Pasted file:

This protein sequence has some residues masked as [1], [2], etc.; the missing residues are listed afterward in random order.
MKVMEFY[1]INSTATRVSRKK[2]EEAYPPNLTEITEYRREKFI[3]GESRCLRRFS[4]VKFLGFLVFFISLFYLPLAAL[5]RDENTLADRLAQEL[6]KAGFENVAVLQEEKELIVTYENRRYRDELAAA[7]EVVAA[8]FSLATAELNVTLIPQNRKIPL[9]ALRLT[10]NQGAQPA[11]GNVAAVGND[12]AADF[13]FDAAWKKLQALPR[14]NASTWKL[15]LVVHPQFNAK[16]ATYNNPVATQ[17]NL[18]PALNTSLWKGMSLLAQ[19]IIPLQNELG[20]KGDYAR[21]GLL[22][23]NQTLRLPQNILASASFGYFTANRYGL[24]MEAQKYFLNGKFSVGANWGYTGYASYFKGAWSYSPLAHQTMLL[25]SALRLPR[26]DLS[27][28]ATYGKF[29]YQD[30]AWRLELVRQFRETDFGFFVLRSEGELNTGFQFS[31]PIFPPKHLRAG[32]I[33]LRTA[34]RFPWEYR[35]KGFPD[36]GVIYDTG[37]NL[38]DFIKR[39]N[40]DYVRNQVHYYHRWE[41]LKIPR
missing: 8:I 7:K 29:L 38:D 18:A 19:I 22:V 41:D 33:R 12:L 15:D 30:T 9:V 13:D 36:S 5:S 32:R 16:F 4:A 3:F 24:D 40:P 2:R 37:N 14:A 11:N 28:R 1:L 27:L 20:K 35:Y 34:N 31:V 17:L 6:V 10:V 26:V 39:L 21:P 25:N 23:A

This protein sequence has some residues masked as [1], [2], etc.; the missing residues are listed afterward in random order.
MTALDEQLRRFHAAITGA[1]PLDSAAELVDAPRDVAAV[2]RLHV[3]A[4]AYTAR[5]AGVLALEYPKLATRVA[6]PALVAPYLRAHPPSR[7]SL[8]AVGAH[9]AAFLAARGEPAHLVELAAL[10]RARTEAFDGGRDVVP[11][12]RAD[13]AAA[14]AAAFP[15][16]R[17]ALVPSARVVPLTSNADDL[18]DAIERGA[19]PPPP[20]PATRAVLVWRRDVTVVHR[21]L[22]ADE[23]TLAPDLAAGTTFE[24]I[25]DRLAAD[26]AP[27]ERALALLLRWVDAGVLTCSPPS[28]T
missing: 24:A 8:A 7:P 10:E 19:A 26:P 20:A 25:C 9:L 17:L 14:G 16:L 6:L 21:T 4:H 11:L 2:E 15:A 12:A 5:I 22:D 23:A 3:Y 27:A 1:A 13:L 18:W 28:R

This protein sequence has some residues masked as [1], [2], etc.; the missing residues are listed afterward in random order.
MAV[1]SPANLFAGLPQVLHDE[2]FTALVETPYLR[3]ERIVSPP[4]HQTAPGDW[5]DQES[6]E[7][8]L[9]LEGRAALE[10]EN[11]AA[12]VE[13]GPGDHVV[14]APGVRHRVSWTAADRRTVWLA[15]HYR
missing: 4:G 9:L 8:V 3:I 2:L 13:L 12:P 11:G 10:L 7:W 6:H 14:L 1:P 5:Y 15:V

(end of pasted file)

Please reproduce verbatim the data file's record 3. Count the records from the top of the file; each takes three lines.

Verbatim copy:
This protein sequence has some residues masked as [1], [2], etc.; the missing residues are listed afterward in random order.
MAV[1]SPANLFAGLPQVLHDE[2]FTALVETPYLR[3]ERIVSPP[4]HQTAPGDW[5]DQES[6]E[7][8]L[9]LEGRAALE[10]EN[11]AA[12]VE[13]GPGDHVV[14]APGVRHRVSWTAADRRTVWLA[15]HYR
missing: 4:G 9:L 8:V 3:I 2:L 13:L 12:P 11:G 10:L 7:W 6:H 14:L 1:P 5:Y 15:V